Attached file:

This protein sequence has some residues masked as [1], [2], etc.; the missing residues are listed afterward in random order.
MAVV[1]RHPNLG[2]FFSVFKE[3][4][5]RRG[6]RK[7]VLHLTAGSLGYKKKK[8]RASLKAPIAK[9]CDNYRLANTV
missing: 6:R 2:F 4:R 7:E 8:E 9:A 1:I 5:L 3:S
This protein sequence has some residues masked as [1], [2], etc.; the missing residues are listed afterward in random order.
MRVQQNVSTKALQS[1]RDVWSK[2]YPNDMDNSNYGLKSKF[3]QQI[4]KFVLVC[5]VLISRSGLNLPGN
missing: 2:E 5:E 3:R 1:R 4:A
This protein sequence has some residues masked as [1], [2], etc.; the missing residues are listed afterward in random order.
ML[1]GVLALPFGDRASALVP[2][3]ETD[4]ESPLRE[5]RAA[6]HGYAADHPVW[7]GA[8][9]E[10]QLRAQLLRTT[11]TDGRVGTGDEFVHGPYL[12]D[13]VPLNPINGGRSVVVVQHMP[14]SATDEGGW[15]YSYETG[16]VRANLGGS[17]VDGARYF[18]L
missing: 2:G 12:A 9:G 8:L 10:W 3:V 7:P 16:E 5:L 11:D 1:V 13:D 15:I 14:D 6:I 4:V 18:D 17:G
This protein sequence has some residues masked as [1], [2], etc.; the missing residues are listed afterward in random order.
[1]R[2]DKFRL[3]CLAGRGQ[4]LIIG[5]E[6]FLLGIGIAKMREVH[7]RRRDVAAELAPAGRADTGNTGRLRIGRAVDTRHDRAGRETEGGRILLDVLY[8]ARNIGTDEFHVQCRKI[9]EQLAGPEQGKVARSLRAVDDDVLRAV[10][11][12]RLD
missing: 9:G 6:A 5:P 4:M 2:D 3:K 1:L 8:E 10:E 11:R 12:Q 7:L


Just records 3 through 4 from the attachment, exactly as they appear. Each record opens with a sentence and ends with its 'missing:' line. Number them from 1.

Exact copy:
This protein sequence has some residues masked as [1], [2], etc.; the missing residues are listed afterward in random order.
ML[1]GVLALPFGDRASALVP[2][3]ETD[4]ESPLRE[5]RAA[6]HGYAADHPVW[7]GA[8][9]E[10]QLRAQLLRTT[11]TDGRVGTGDEFVHGPYL[12]D[13]VPLNPINGGRSVVVVQHMP[14]SATDEGGW[15]YSYETG[16]VRANLGGS[17]VDGARYF[18]L
missing: 2:G 12:A 9:G 8:L 10:W 3:V 7:P 16:E 5:L 11:D 1:V 13:D 15:I 14:D 6:I 4:V 18:D 17:G
This protein sequence has some residues masked as [1], [2], etc.; the missing residues are listed afterward in random order.
[1]R[2]DKFRL[3]CLAGRGQ[4]LIIG[5]E[6]FLLGIGIAKMREVH[7]RRRDVAAELAPAGRADTGNTGRLRIGRAVDTRHDRAGRETEGGRILLDVLY[8]ARNIGTDEFHVQCRKI[9]EQLAGPEQGKVARSLRAVDDDVLRAV[10][11][12]RLD
missing: 9:G 6:A 5:P 4:M 2:D 3:K 1:L 8:E 10:E 11:R 12:Q 7:L